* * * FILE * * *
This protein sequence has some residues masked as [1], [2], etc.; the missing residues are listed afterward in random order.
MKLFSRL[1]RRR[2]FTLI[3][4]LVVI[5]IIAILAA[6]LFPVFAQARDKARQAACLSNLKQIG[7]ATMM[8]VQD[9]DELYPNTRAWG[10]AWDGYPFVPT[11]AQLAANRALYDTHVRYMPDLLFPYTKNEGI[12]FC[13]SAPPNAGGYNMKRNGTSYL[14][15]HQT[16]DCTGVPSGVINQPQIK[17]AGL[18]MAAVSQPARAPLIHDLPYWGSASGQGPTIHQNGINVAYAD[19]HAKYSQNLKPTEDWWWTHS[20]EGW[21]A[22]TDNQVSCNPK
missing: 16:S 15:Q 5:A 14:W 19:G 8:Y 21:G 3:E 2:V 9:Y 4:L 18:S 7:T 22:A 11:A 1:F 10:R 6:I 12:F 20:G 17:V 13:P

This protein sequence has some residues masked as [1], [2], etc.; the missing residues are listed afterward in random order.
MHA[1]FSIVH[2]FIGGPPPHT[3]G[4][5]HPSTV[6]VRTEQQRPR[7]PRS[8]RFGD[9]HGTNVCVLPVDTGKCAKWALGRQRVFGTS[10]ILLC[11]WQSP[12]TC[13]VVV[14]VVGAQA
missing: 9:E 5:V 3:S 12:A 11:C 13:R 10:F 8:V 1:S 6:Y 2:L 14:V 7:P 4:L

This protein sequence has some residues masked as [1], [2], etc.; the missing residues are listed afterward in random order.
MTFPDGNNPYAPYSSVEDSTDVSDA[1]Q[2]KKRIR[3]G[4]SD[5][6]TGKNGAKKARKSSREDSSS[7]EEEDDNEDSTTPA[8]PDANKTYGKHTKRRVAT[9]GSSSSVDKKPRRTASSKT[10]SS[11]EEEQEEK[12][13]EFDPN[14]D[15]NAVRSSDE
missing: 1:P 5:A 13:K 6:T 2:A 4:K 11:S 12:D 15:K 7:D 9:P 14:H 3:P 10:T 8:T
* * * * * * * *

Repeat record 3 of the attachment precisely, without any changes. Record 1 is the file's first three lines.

This protein sequence has some residues masked as [1], [2], etc.; the missing residues are listed afterward in random order.
MTFPDGNNPYAPYSSVEDSTDVSDA[1]Q[2]KKRIR[3]G[4]SD[5][6]TGKNGAKKARKSSREDSSS[7]EEEDDNEDSTTPA[8]PDANKTYGKHTKRRVAT[9]GSSSSVDKKPRRTASSKT[10]SS[11]EEEQEEK[12][13]EFDPN[14]D[15]NAVRSSDE
missing: 1:P 5:A 13:K 6:T 2:A 4:K 11:S 12:D 15:K 7:D 9:P 14:H 3:P 10:T 8:T